The pre­si­dent has taken it as a per­sonal of­fence

Ferrovial: Sánchez Loses His Temper

Pedro Sánchez.
Pedro Sánchez.

Fernando González Urbaneja | What we have been hea­ring and reading these days about Ferrovial’s change of head­quar­ters from Madrid to Amsterdam is as­to­nis­hing; both the round of in­ter­ven­tions by mem­bers of the go­vern­ment and some re­ports and edi­to­rials in very repu­table me­dia. For exam­ple, the fron­t-­page head­line in Friday’s El País: “Ferrovial was awarded con­tracts worth 1 bi­llion in the Sánchez era” re­quires you to read it twice and then rub your eyes.

Firstly because of the concept of “Sánchez era” and above all because of the reflexive SE ADJUDICÓ which means (or not) that these Ferrovial people have the power to award public tenders to themselves.

One of the most frequently used arguments is that Ferrovial owes a lot to the Spanish people for the work it has contracted and executed in Spain since its foundation in 1952. This concept of “owes” for what it has done is novel; if we extend it to a general concept, we could compile an account of the “debts” of all the companies that have worked in Spain.

Of course, according to this argument, Great Britain, the United States and Canada could also claim a trace of patriotism from Ferrovial. Especially Canada, where in 1999 it won a public tender in the state of Ontario by offering the best price, which was the award scale. This investment has been the most profitable in the history not only of Ferrovial but also of many companies in the sector. The same could be claimed by the state of Texas, where Ferrovial’s investments over the last decade far exceed those made in Spain.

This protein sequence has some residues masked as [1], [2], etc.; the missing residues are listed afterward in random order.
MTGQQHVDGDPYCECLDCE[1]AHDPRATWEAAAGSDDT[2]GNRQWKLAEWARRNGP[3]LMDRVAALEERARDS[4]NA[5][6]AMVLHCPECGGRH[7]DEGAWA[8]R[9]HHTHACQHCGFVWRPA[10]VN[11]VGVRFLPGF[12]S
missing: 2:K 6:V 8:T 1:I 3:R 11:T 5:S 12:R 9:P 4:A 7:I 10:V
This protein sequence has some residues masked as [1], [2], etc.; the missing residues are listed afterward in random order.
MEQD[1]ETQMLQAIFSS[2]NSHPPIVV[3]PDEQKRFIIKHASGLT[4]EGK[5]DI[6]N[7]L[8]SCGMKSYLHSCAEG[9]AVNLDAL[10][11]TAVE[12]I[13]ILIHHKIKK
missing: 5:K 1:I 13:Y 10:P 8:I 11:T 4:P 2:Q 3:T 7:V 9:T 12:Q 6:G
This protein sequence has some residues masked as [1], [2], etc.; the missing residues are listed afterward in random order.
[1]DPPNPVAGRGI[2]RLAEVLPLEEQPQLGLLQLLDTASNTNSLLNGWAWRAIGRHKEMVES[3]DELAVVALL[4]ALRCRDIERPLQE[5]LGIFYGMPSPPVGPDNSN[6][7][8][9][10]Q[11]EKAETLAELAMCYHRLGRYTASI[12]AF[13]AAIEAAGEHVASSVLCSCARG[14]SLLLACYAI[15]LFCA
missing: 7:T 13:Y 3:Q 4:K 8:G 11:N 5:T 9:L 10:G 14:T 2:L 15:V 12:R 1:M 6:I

The British government would also have something to claim for the awarding of the Heathrow airport in 2006 or the London Underground contracts. In short, the patriotic argument is weak, flawed and ephemeral. It makes for headlines and provokes emotion without reflection, but it is unbecoming of serious people.

Another argument used by a minister is that the company has been in need of aid and that its recent profits were very low. There is no substance to either argument. Some of Ferrovial’s service subsidiaries (a sector from which it is withdrawing worldwide) resorted to the ERTE system during the pandemic under the same conditions and requirements as thousands of other companies. Ridiculous argument. And the same goes for the CNMC sanctions, which have affected all companies in the sector and have had their legal procedure. In the administrative and judicial spheres.

What seems to have most irritated the government, more specifically President Sánchez, who is the outraged one, who has taken it as a personal offence, is that Ferrovial’s decision calls into question legal security in Spain. This is a matter of opinion on which there is plenty of debate and literature. Of course there is legal certainty in Spain, but with more than a few grey areas accredited in the numerous lawsuits scattered around the national and international courts.

The debate on this case does not follow the path of reason and wisdom, but rather a partisan and emotional drift that does not bring any positive results either for the government or the affected company. It could be that the decision is wrong, although I suspect the opposite is true. But there is no doubt that it has the right to decide where it wants to be domiciled in scrupulous compliance with the rules. Moreover, the personal attack only disqualifies the attacker. In short, an obfuscated president: Sánchez has lost his temper.

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